How have dispute resolution processes changed for workers compensation claims?

Published 19 Dec 2018

Between 2015-2016, there were 104,770 serious workers' compensation claims in NSW, according to Safe Work Australia. While some of these claims were successful, many were not. This is where the dispute resolution comes in.

This service helps rejected claimants challenge a previous decision before it becomes so big that a tribunal or court is required.

However, after a surg of dissatisfied claimants, the state government has finally listened and has endorsed reforms surrounding the dispute resolution process.

But what has changed?

What was wrong with the old system?

Before the reforms came into play, workers filing a claim had to seek several opinions from different organisations in order to assess whether they were eligible to fight a decision. However, this was just the tip of the iceberg.

In a Workers Compensation Independent Review Office discussion paper, many claimants were found to have a low level of overall satisfaction with the current operation. Issues included:

  • Difficulty understanding how the system operated and how to access it.
  • Lacking in relevant support materials.
  • Fighting against insurers who were better equipped with resources.

As a result, those living with physical and psychological injuries were found to be unnecessarily exacerbated by the system's unfair processes.

Thankfully, it seemed the NSW Government sat up and took note of increasing concerns and recently announced changes to the dispute resolution process for workers' compensation claims.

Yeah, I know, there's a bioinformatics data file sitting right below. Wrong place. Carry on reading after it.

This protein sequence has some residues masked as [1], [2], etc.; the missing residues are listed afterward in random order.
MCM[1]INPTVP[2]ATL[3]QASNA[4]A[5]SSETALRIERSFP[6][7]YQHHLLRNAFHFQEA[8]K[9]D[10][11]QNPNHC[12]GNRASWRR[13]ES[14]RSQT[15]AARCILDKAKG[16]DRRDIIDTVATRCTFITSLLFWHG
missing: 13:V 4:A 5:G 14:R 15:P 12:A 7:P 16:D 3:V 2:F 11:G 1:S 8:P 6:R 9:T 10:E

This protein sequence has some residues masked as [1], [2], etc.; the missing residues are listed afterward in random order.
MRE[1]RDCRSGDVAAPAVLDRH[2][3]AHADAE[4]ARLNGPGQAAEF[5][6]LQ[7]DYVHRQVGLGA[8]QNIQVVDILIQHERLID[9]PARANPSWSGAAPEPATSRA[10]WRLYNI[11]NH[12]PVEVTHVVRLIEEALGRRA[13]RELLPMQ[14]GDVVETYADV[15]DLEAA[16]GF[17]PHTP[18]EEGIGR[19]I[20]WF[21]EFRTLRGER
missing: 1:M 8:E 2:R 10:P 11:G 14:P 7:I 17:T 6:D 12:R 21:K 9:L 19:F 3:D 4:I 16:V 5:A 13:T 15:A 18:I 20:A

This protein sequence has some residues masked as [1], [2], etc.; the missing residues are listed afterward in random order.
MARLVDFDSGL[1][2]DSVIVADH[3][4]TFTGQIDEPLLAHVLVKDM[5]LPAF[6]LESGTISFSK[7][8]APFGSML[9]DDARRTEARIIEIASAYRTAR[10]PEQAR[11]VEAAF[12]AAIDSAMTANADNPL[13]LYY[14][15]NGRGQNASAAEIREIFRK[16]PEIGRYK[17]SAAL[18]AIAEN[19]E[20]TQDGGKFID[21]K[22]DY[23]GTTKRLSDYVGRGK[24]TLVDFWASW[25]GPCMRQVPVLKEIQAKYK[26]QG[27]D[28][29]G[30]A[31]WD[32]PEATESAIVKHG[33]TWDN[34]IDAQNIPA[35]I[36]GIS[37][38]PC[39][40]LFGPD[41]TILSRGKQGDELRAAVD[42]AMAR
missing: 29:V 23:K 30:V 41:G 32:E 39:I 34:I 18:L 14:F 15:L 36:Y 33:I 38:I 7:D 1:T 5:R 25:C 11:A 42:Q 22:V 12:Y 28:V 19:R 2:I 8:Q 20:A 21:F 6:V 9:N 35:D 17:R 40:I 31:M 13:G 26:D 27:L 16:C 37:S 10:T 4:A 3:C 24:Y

How has the dispute resolution process changed?

In a press release, Minister for Finance, Services and Property Victor Dominello said the new laws will deliver a significant improvement to the existing system.

"We acknowledge that the current scheme is unnecessarily complex and needs to be simplified to make it easier for injured workers to navigate in their time of need."

Some of the key changes include:

  • Instead of having multiple channels to go through, the process plans to establish the Workers Compensation Commission as a 'one-stop-shop' to deal with all disputes.
  • Simplifying the calculation process of determining pre-injury earnings. As one of the most common topics of disputes, this should make it more transparent for people filing claims, as well as being simpler for insurers to process them.
  • Removing the mandatory insurer internal review for work capacity decisions.

While the changes were passed in October 2018, injured workers will only reap the benefits by early 2019. However, if you're living with physical or psychological injuries that you've sustained as a result of negligent behaviour in the workplace, help is still at hand. If you're looking to submit a claim for compensation, get in touch with the team at Gerard Malouf & Partners today to see how we can help.